15 models x (4500 + (500 x 30)) parts = 292,500 investigations.

Because, after all, surely if one hooflung, within a doohickey (sorry, BH), that's part of a whatchamacallit, has been produced with the forced labour of a six-year-old working a 15-hour day in some third world sweatshop, the entire car is compromised hopelessly, and the investment in the firm has to be canned (and not canned by a six-year-old....)

Now for the buildings, and then the submarines.....

What's a poor analyst to do? Stick a wet finger in the wind, and Hope.....

Incidentally, exactly the same conundrum scuttles the notion of being able to ascertain the 'carbon footprint' of assembled final products....

This is an overly simplistic article. Fund managers simply are not in tune with what appropriate investment is. It is clear that people don't want to invest in cluster bomb manufacturers (and from memory it is also illegal to do so) then fund managers should actually get their mandates right. It's not as if you don't know who you are investing in. To suggest some "collateral damage" is simply lazy fund management.

The fund managers aren't lazy, far from it. The lines around ethical investing can be blurred as I noted in my article. Take Honeywell that is highlighted in the media. As Fisher Funds in a letter to their investors rightly point out, this is a diversified American company that produces a variety of consumer and commercial products and has a very small portion of its overall income derived from the defense or space sector. 

Should Honeywell be blacklisted under the nuclear company classification? 

The fund managers are totally lazy, charging huge fees just to invest in a listed ETF index trackers. If they are going to go supersize on the fees they could at least do a bit of research to pick index trackers that are in compliance with nz law.
That's another dirty little secret. The point of passive ETFs is to avoid investment manager fees. With most kiwisavers, you get all the problems of passive index trackers, but without the benefit of low fees. Take the smart kiwi US S&P 500 fund for instance, they charge you 0.35% to 'manage' your fund, and what managing do they do? They invest it all in one stock, the Vanguard VOO ETF. Why not cut out the middle man and invest in VOO directly, then you only pay Vanguards 0.05% fee instead of 0.05% + 0.35%.

Socially Responsible index trackers do typically have larger fees as they are a more niche product, but you can still expect to pay less than your typical KiwiSaver managment fees. E.g. Vanguard's VFTSX, 0.25% fees , and invests in the FTSE Social Index which includes only "stocks that have been screened for certain social, human rights, and environmental criteria."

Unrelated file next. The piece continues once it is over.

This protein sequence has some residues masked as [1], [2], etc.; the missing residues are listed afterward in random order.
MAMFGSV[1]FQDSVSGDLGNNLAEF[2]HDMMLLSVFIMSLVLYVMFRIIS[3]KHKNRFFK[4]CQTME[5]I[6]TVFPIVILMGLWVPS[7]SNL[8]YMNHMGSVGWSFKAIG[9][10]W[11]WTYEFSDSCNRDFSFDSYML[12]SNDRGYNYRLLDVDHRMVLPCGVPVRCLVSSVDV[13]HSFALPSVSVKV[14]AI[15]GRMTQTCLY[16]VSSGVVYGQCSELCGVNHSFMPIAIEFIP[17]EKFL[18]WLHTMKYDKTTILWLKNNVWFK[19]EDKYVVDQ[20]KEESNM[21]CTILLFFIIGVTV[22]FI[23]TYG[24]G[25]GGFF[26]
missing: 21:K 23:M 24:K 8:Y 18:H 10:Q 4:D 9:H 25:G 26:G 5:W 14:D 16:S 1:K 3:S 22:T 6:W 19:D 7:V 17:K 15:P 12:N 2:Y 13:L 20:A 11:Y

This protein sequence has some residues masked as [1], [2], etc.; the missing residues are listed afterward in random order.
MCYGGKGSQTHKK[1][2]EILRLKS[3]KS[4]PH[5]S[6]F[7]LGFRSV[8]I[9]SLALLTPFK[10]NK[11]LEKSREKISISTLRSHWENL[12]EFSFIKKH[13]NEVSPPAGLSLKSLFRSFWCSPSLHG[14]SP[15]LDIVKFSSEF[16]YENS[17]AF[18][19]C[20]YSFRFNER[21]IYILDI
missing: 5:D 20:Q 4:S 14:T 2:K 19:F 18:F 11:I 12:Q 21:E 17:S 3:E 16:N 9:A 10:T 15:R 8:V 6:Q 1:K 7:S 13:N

Totally agree about cutting out the middle man and especially with your example of the Smart Kiwi US S&P 500 - we used to access an iShare S&P 500 for 9bps for our clients.

Some of the additional cost for NZ investors will be incurred due to the onerous compliance regime. From my first hand experience I can tell you that the KiwiSaver regulatory and compliance costs are truly horrendous and I think certain service providers are behaving more like investment bankers around a trough.

Keep in mind too if you go direct you may also have to pay brokerage which if using an NZ broker is expensive and there could be a buy/sell spread. But even so still better off than dealing with the local repackaging agents.

When the integrity and sanity of the next American President is up in the air, will it matter if KS funds are invested in any American company/exchange ?
Moral of the story : Who or what is above board and fully ethical ?

Stop hiding behind feeble excuses. Most investors don't expect a 100% ethical guarantee-but they do quite rightly, expect fund managers will adhere to well established best ethical practices. There are many good fund managers the world over that have firm, tested ethical guidelines and systems to follow . In NZ, the principles behind NZ Super Fund are sound - just develop these as your minimum standard. Weak, lazy, and shonky oversight of funds management and a lack of transparency being exposed just doesn't give consumers the rights and choices they deserve.

100% agree, and all the govt needed to do was to say to the providers if you want to be a default provider then you require to ethical to the same standard as the NZ Super Fund.

Making money for your customers is not an ethical decision. Its a job.
Fund managers exist for only one reason.
To provide the best possible return for investors.

I'll add that its a fund managers job not to loose customers